Main Article Content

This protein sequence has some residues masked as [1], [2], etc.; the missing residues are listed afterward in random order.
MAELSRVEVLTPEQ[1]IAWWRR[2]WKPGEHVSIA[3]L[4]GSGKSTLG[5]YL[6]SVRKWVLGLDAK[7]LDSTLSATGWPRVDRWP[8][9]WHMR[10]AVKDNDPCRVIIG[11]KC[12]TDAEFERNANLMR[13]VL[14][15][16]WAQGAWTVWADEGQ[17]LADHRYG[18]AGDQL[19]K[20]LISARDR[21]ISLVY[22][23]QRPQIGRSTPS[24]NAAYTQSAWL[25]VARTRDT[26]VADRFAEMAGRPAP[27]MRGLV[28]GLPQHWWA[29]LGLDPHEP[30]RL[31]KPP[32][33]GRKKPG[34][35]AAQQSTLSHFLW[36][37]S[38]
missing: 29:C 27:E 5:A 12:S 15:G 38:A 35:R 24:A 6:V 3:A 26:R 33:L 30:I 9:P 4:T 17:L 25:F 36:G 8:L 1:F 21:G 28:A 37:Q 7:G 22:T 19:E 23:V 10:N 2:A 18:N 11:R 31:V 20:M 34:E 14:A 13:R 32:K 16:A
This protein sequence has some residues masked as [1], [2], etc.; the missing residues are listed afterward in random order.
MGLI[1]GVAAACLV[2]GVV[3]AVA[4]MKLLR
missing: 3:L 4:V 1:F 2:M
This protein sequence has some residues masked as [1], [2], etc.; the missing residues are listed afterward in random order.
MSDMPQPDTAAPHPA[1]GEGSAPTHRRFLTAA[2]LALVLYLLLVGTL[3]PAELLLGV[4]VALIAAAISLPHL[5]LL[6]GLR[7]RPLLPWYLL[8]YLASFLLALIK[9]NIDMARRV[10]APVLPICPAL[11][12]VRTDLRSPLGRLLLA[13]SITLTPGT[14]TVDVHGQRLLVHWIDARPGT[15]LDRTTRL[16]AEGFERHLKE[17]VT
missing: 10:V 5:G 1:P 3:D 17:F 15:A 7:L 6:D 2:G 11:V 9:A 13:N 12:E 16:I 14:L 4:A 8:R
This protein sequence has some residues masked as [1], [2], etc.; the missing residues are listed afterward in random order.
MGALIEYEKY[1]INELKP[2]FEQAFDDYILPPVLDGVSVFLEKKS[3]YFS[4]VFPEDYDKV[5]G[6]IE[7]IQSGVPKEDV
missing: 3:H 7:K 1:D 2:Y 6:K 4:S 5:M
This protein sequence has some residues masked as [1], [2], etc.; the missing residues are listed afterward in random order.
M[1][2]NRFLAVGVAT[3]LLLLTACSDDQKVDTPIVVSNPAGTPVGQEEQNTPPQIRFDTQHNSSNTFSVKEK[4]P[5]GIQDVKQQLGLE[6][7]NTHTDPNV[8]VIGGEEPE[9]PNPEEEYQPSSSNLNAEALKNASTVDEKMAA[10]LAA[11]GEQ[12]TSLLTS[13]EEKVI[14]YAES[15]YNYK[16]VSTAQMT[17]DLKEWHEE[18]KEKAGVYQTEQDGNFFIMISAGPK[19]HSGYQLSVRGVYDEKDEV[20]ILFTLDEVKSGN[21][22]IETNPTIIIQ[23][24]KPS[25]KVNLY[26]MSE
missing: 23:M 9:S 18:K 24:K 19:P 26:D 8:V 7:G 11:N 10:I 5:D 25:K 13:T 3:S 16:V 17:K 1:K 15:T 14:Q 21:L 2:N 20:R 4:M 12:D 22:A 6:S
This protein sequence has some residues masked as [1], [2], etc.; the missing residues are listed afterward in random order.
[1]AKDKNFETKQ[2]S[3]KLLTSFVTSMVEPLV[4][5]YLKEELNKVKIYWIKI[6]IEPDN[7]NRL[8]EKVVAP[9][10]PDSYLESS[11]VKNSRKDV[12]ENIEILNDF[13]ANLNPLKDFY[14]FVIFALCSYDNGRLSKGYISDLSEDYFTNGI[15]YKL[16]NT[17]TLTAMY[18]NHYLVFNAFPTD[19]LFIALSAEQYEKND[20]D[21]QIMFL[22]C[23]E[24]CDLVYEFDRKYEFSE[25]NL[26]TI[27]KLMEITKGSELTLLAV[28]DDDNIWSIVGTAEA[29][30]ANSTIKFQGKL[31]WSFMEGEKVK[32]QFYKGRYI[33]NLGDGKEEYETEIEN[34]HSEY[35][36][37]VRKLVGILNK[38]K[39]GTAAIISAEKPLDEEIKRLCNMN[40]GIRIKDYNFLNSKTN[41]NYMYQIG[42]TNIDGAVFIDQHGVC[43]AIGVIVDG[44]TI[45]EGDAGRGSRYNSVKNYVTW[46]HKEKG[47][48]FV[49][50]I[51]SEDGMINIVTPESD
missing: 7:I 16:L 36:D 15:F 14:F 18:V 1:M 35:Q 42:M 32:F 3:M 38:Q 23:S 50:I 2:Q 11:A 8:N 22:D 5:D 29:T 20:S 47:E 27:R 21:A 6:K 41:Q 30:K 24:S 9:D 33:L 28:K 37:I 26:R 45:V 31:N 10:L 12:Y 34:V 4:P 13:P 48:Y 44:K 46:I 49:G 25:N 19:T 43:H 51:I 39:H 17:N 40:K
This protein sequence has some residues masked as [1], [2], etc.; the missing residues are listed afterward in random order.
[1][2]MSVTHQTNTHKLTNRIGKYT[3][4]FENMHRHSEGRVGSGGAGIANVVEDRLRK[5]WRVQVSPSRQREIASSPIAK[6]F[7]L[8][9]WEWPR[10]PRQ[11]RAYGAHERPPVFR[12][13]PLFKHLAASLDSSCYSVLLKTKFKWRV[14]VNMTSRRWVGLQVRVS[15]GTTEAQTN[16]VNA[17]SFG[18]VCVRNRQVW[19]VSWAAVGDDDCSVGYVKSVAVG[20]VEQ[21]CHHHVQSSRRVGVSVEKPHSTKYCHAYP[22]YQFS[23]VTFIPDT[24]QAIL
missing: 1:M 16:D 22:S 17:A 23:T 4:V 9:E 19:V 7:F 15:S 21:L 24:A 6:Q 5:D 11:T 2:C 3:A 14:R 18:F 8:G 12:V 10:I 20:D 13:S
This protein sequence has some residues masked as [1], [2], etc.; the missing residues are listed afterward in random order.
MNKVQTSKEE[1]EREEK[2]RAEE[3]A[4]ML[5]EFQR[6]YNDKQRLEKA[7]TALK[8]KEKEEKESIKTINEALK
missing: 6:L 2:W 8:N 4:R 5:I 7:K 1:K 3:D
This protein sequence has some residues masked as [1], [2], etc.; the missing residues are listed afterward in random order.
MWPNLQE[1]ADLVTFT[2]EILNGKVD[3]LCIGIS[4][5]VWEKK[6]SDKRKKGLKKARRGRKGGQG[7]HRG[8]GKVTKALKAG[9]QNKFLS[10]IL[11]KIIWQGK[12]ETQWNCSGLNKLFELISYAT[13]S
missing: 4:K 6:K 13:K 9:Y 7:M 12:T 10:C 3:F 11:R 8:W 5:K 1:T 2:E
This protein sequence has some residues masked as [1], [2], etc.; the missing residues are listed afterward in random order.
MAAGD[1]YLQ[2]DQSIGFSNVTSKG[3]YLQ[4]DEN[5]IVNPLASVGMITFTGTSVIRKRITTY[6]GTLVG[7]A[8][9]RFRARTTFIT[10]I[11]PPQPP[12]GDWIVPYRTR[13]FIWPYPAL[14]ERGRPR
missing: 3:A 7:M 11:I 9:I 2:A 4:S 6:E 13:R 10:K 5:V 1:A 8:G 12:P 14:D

The problem of lifting a preference order on a set of objects to a preference order on a family of subsets of this set is a fundamental problem with a wide variety of applications in AI. The process is often guided by axioms postulating properties the lifted order should have. Well-known impossibility results by Kannai and Peleg and by Barbera and Pattanaik tell us that some desirable axioms – namely dominance and (strict) independence – are not jointly satisfiable for any linear order on the objects if all non-empty sets of objects are to be ordered. On the other hand, if not all non-empty sets of objects are to be ordered, the axioms are jointly satisfiable for all linear orders on the objects for some families of sets. Such families are very important for applications as they allow for the use of lifted orders, for example, in combinatorial voting. In this paper, we determine the computational complexity of recognizing such families. We show that it is \Pi_2^p-complete to decide for a given family of subsets whether dominance and independence or dominance and strict independence are jointly satisfiable for all linear orders on the objects if the lifted order needs to be total. Furthermore, we show that the problem remains coNP-complete if the lifted order can be incomplete. Additionally, we show that the complexity of these problems can increase exponentially if the family of sets is not given explicitly but via a succinct domain restriction. Finally, we show that it is NP-complete to decide for a family of subsets whether dominance and independence or dominance and strict independence are jointly satisfiable for at least one linear order on the objects.